Coming from The Drudge Report? Here's the latest story on Tropical Storm Beryl.
Subtropical Storm Beryl, the second named storm in the Atlantic Basin, will take a unique track towards the Southeast coastline this weekend. The weather will quickly deteriorate over portions of the Southeast through this evening, but there will be some good news.
TRACK AND LANDFALL
Beryl formed off the Southeast coast late Friday evening as a subtropical storm. A subtropical storm is a storm system that has both tropical and non-tropical characteristics, Expert Senior Meteorologist Alex Sosnowski explained Friday.
Through today, Beryl will track west-southwestward before nearing the Georgia and Florida coast by this evening.
"The track of Beryl is quite rare," said Senior Meteorologist Kristina Pydynowski.
"Tropical storms and hurricanes in the Atlantic at the latitude of Beryl typically have a northward component to their movement, not southward," Pydynowski added.
Beryl is expected to make landfall early this evening near Jacksonville, Fla.
"A direct hit on Jacksonville is rare," stressed Pydynowski. "Typically, tropical storms and hurricanes approach Jacksonville from the south, before eventually curving northeastward and bypassing the city to the east."
As Beryl nears the coast, the storm will be crossing over warm water, which may support some additional strengthening, but within tropical storm status.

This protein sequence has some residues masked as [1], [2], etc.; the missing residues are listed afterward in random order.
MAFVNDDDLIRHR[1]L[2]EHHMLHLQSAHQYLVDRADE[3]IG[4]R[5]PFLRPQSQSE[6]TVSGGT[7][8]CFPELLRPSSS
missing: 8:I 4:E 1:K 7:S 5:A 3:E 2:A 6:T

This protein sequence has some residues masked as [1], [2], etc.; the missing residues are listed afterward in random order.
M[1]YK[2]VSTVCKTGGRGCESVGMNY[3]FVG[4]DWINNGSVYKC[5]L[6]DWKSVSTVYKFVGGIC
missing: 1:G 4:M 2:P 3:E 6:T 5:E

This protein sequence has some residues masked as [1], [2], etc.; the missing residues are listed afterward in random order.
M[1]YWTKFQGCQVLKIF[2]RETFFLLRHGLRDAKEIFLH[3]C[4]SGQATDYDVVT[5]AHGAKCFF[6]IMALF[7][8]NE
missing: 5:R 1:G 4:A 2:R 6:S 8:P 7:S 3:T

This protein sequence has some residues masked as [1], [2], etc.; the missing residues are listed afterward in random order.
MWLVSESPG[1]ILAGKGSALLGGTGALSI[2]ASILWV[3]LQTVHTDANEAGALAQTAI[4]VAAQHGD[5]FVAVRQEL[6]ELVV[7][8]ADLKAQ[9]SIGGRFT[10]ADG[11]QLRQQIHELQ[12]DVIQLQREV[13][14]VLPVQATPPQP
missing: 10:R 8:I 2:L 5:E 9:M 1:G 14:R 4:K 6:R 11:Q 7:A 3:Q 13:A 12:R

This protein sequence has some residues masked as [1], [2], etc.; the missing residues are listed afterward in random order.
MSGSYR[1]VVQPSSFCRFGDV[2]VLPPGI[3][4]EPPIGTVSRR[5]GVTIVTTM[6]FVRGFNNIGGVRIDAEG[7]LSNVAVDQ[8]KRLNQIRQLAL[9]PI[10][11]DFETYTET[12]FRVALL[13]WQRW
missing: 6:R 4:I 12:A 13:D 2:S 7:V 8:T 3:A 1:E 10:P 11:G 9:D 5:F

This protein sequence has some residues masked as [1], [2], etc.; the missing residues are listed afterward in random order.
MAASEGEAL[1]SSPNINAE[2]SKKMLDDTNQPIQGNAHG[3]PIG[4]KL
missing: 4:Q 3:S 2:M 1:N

Intensification into a hurricane is unlikely.
Early next week, Beryl is expected to meander over the Southeast, prompting more drenching downpours in the region.
Beryl's impacts will have both good and bad news.
Following a dip in temperature during the middle of the week, summerlike warmth will rebound across much of the Northeast by this weekend.
Daily episodes of severe thunderstorms and flooding downpours will impact the Plains this week, possibly lingering into the weekend.
Wind, seas and surf will build in advance of what could eventually become the first tropical system of 2015 along the southeastern Atlantic coast of the United States late this week.
The map will depict the threat levels for the four main storm hazards: wind, storm surge, flooding rain and tornadoes.
A tropical system could form near the Southeast coast of the United States later this week, which is several weeks ahead of the official start of the Atlantic hurricane season.
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